|Advertising|Jobs 転職|Shukan ST|JT Weekly|Book Club|JT Women|Study in Japan|Times Coupon|Subscribe 新聞購読申込|
|Home > Entertainment > Film|
Friday, Feb. 10, 2006
Standing up to the Gestapo
By KAORI SHOJI
In 1943, Sophie Scholl was 21 years old when she and her older brother Hans were arrested by the Gestapo for distributing antiwar leaflets on their university campus.
The siblings were part of the White Rose resistance group that strove to expose the harsh reality of what was happening on the German front lines (where Hans had fought, and gained firsthand knowledge) while exhorting the youth of Germany to wake up and smell the rationed, ersatz coffee.
Hitler was marching their homeland to destruction, defeat and terrible shame. The nonviolent White Rose group was minute in terms of size or power, but the Nazi government considered the organization enough of a threat to make the arrests, drag them into court and pass a verdict of death by guillotine, all in the space of five days.
"Sophie Scholl -- Die Letzeten Tage (The Last Days)," titled "Shirobara no Inori" in Japan, is filmmaker Marc Rothemund's account of those days, seen through the eyes of the courageous and incredibly clear-sighted Sophie (played by the brilliant Julia Jentsch).
Sophie had no illusions about Nazi Germany, yet she retained the buoyant spirit and the open, generous intellect of a young woman with a passion for life. The opening scenes show her giggling with her girlfriend as they listen to a forbidden American jazz record, the volume kept low so the neighbors won't hear. After that she walks to the White Rose basement headquarters where brother Hans (Fabian Hinrichs) and their colleague/friend Christoph Probst (Florian Stetter) are printing what will be the last White Rose leaflets.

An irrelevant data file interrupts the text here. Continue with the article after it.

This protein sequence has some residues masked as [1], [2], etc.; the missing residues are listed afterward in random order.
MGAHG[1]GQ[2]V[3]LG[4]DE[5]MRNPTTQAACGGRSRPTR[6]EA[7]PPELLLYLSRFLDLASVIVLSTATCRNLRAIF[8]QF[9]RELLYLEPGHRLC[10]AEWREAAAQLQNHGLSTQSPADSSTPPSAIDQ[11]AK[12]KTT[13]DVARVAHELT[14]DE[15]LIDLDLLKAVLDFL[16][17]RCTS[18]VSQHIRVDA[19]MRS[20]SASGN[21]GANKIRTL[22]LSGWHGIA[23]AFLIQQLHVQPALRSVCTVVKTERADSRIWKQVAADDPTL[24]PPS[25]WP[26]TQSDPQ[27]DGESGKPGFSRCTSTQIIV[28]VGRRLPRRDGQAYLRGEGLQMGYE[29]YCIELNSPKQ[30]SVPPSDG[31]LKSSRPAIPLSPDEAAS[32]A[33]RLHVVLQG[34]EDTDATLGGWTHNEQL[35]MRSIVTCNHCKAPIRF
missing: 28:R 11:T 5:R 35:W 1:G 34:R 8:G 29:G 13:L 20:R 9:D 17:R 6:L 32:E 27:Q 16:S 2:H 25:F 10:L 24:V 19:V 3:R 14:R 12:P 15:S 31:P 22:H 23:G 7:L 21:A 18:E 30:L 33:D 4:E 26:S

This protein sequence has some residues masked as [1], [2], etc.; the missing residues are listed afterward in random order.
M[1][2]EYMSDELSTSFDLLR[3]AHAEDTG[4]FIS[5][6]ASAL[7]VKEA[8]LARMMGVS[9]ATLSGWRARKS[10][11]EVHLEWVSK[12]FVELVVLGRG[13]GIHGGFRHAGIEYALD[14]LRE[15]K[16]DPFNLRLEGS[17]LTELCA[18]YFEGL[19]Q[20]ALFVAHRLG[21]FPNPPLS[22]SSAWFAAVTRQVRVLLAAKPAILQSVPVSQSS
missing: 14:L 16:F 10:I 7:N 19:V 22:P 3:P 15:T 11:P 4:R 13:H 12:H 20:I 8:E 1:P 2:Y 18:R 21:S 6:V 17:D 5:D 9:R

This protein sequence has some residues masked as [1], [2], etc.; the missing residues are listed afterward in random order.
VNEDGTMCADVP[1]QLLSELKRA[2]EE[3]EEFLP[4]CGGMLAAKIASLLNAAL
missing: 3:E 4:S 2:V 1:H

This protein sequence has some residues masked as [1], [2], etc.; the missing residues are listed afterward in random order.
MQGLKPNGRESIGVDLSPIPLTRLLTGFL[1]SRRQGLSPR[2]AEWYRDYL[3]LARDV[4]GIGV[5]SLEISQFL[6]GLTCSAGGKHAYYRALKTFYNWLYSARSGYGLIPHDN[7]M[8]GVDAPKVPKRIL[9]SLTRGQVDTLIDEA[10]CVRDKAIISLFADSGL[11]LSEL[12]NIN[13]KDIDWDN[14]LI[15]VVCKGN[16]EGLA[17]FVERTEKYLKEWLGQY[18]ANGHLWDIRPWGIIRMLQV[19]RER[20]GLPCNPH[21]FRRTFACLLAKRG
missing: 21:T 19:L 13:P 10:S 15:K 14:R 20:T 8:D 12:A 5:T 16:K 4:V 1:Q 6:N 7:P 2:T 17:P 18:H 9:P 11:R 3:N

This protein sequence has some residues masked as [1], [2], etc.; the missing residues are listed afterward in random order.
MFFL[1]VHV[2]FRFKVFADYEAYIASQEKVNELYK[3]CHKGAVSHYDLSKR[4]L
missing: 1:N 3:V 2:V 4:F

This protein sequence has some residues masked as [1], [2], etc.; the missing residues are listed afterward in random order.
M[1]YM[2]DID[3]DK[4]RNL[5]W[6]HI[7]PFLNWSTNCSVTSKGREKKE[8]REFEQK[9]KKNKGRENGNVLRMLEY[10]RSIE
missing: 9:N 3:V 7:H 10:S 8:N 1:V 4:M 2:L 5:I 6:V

Besides distributing these on the streets, Hans wants to place stacks along the corridors in Munich University. Christoph thinks this is too risky, but the siblings opt to do it, and the following day they take action. It looks like they'll get away with it too, but when two university clerks blow the whistle they're arrested.
What follows is a claustrophobic, painfully detailed interrogation process that apparently lasted over 48 hours. Brother and sister were put in separate rooms and assigned different investigators. At least Sophie had a decent, if mulish, officer by the name of Robert Mohr (played here by the wonderfully laconic Gerald Alexander Held). Initially, Mohr is doubtful of Sophie's guilt. She is beyond reproach, a "true German woman" of impeccable stock. Indeed, her demeanor and attitude during the questioning show her to be remarkably self-possessed. And Mohr believes her -- until some White Rose leaflets are discovered in the siblings' apartment.
From that moment on Sophie is transformed: She loses some of her cool, but she's also ready to admit what she did and face the consequences whatever they may be.
Rothemund's style is stark and straightforward, propelling a story that's backed by thoroughly extensive research. With the transcripts of Sophie's interrogation available, Rothemund re-creates those 48 hours with the passionate dedication of a historian. Mohr doesn't bully Sophie. He simply points out the flaws in her argument and she reciprocates by asking him how he could close his eyes to the evil of the Third Reich. In the end, the two come to respect each other in a way that's separate from politics, social status or personal fates. "I am here to carry out my job in the best and most effective way possible," says Mohr. "And I am here to stick to my beliefs and carry out my love for my country," says Sophie.
"Sophie Scholl" may not have the scale of last year's "Downfall" (about the final days of Adolf Hitler), but the impact is the same. It leaves the viewer breathless in a blizzard of anger and sadness.